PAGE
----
You can say "In the summer" like "In the year". You could also give a year a label -for this case 2018- and saying "In 2018 we will jump." It would be similar to saying "In summer we will jump".

I hope that was helpful :D

Side thought: maybe in writing Summer/Winter/etc (being used as a season) could be differentiated with a summer/winter/etc (being used to measure years). But because of the slight complexity it probably wouldn't become standard.


https://www.duolingo.com/profile/OmaJennie

"In the fall" or "In autumn" for a sentence like the one above. Just "in fall" can be used for other situations. Frequently, we capitalize the name of the season when not including an article: In Winter, In Spring, In Summer, and In Autumn or In Fall.


[deactivated user]

    This limey would be far more likely to say, "autumn". Is this sentence perhaps a case where it is more important to translate the meaning rather than the individual words?


    https://www.duolingo.com/profile/metalmorgana

    I agree. In the fall or in the autumn would be said most commonly in English.


    https://www.duolingo.com/profile/Axzl

    I used season too. it sounded more natural to me. Is it wrong?


    https://www.duolingo.com/profile/jennesy

    I think season sounds better than period


    https://www.duolingo.com/profile/OmaJennie

    Me, too: but I was afraid to try it because 'season' was already introduced in this lesson.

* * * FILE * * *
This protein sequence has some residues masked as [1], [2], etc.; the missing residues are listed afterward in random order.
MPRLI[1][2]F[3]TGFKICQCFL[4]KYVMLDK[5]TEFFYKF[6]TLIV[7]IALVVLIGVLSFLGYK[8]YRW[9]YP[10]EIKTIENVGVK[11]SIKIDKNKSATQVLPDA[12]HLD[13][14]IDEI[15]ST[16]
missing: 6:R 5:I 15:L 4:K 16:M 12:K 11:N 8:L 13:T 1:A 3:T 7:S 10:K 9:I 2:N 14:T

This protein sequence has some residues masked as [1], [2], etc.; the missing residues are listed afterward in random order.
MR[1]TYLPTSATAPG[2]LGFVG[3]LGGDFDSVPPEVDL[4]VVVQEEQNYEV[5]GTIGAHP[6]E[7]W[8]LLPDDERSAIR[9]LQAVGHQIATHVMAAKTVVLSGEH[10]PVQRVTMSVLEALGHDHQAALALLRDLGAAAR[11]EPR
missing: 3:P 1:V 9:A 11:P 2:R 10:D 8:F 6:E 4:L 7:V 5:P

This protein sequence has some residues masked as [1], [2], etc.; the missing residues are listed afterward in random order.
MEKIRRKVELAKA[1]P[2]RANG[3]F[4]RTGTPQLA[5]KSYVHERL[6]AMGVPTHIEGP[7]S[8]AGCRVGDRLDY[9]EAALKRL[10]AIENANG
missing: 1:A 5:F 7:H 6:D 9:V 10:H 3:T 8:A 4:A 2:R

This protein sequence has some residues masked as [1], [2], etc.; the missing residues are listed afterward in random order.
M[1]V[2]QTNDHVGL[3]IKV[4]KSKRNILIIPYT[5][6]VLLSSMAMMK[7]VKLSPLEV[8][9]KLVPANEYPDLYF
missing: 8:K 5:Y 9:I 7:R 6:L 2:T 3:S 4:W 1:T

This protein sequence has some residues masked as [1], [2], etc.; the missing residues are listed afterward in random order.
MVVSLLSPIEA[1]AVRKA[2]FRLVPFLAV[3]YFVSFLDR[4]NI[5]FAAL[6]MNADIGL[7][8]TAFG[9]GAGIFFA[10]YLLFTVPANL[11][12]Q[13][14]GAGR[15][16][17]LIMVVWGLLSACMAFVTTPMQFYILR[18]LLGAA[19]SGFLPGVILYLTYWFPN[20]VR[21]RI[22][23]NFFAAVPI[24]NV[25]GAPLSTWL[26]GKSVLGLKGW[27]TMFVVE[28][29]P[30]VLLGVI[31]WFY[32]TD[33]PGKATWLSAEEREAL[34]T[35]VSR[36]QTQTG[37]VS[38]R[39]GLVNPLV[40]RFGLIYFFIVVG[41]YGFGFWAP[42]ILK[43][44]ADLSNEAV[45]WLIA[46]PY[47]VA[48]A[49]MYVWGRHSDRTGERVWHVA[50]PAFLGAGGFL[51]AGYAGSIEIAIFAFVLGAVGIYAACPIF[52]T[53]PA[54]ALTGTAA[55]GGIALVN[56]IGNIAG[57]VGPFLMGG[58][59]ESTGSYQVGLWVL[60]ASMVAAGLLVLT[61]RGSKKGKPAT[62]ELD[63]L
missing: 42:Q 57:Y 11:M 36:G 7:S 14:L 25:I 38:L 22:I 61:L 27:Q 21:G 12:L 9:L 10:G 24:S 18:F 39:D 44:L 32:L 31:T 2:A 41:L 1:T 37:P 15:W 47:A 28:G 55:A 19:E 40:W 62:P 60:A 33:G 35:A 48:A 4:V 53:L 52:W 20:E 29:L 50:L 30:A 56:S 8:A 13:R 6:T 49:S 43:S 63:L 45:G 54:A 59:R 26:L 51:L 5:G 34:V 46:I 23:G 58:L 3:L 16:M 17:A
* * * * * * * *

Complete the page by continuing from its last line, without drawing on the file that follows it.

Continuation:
https://www.duolingo.com/profile/AdamNowek

    Does anyone actually say 'in the period of fall' in English? I have never heard a fellow native speaker ever use this phrasing.


    https://www.duolingo.com/profile/FaerieArbear

    I have never refered to Autumn as fall, but I'm not 'murican xD


    https://www.duolingo.com/profile/OmaJennie

    That's 'Uhmurikun', thank you very much!


    https://www.duolingo.com/profile/jokevv

    Can you use much in this sentence instead of a lot?


    https://www.duolingo.com/profile/jennesy

    You can say "In the fall there is much rain" but that's not very common - "a lot of" would be more better. Saying "in the fall there is not much rain" is more commonly used. (not much is a common phrase in US english)


    https://www.duolingo.com/profile/tu.8zPhLD72zzoZN

    "more better" is also not correct. It should just be "better" as that is the more version of "good"


    https://www.duolingo.com/profile/GrnpcFTMarkRMOwl

    "Much" is actually not only not common, but it's actually become a preference not to use it in most cases. The preference is in negatives and questions for some reason, except in some limited range of expressions, maybe somehow abstract, like "There is much to be learned." Otherwise, it's "not much" or "Is there much of that?" and "A lot" has become the preference in usage.


    https://www.duolingo.com/profile/BethBogard1

    I said "in the fall/autumn period it rains a lot" and for whatever reason it wasn't correct!


    https://www.duolingo.com/profile/AdamDurden

    Would it be incorrect to say "In de herfst, regent het veel?"


    https://www.duolingo.com/profile/tlear0412

    Why hasn't this sentence been fixed yet?